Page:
The government will today face a vote of no confidence after Prime Minister Theresa May's Brexit deal was rejected by parliament last night. But what is a vote of no confidence, and how will it play out?
How it works
A vote of no confidence was called for by opposition leader Jeremy Corbyn yesterday, after May's draft withdrawal agreement was defeated by 230 votes.
The debate will be the first of its kind since the 2011 Fixed-term Parliaments Act was put in place, which prevents prime ministers from calling an election outside of the end of the five-year term of government.
A motion must be tabled by an MP, which says: "This house has no confidence in Her Majesty's government." Ministers then must choose to allow time for the motion to be heard, which May promised to do given "the scale and importance" of her deal's defeat.
MPs will then debate the motion, and a vote will take place. Should a majority be secured in favour of no confidence, the government would then have 14 days to try and win back the confidence of parliament.
If this period of time passes without a new government being formed, parliament would be dissolved and a minimum of 25 working days would pass before an election is held.
Corbyn will need around 326 votes in order to secure a majority. This number can fluctuate slightly, depending on how many MPs are sitting in the house. For example it could be reduced to 322, as Sinn Fein rarely take up their allocated seven seats. The total number of MPs in the House of Commons is 650.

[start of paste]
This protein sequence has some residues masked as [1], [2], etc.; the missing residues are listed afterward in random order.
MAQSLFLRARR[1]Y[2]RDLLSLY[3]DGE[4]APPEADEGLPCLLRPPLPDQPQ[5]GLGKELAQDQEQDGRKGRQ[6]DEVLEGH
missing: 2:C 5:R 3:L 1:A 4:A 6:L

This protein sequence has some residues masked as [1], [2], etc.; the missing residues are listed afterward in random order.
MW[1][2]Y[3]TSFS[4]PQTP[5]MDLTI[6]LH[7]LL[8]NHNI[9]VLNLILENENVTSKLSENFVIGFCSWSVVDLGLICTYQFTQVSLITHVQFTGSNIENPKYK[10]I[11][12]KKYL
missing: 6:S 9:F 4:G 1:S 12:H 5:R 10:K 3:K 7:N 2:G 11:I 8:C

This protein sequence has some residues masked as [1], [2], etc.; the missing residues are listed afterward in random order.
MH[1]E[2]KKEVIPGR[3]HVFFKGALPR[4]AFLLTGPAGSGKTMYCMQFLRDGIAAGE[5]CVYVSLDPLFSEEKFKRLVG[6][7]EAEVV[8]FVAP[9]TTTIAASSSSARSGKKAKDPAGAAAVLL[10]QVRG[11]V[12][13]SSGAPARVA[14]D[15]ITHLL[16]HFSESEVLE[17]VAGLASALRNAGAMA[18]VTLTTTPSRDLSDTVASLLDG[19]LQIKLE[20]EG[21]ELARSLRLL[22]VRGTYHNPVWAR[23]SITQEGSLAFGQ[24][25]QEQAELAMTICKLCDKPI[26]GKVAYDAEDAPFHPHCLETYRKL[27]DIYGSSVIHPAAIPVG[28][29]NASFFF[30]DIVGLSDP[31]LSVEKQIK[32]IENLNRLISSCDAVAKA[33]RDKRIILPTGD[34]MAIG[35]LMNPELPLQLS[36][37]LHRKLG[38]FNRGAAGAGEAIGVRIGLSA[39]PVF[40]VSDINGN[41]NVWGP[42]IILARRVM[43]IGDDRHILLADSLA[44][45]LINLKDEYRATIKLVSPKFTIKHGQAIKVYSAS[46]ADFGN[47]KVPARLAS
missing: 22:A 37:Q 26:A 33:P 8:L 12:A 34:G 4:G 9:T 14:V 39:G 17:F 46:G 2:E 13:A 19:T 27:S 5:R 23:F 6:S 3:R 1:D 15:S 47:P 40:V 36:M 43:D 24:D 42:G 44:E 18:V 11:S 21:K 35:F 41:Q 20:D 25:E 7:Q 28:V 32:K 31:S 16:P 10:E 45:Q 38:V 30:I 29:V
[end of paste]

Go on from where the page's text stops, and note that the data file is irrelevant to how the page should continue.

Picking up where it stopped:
Today's vote of no confidence is a different procedure to what happened in 2017 with the snap election, where more than two thirds of the entire house were required to vote in favour of calling an election as opposed to a no confidence vote.
When will it happen?
Leader of the commons Andrea Leadsom has said the entire day will be dedicated to the no confidence vote today.
This means that from Prime Minister's Questions onwards, which ends at around 12:45pm, the debate will held in the House of Commons until 7pm.
A vote will follow immediately afterwards, with the results will be revealed shortly thereafter.
What will the outcome be?
Most ministers do not believe the Labour party will win the no confidence vote tonight.
Despite a significant proportion of Tories not backing May's deal, the majority of Conservatives do not believe now is the time for a general election. As such, it is expected that most of them will support the Prime Minister tonight.
The DUP, which props up May's majority in parliament, has said it will support the PM despite also voting against the draft agreement.
The pro-Brexit European Research Group, led by Jacob Rees-Mogg, has also said it will support May tonight.
As a result, it is not expected that Corbyn will be able to command enough votes to force May out.
So what comes next?
May will begin to source support for a so-called Plan B, asking for contributions from both sides of parliament "in a constructive spirit".
May warned MPs yesterday that any proposals must be "genuinely negotiable and have sufficient support in this house", as there are few chances left to create a draft withdrawal agreement that the EU might accept.
The Prime Minister has until Monday to present a new motion to parliament.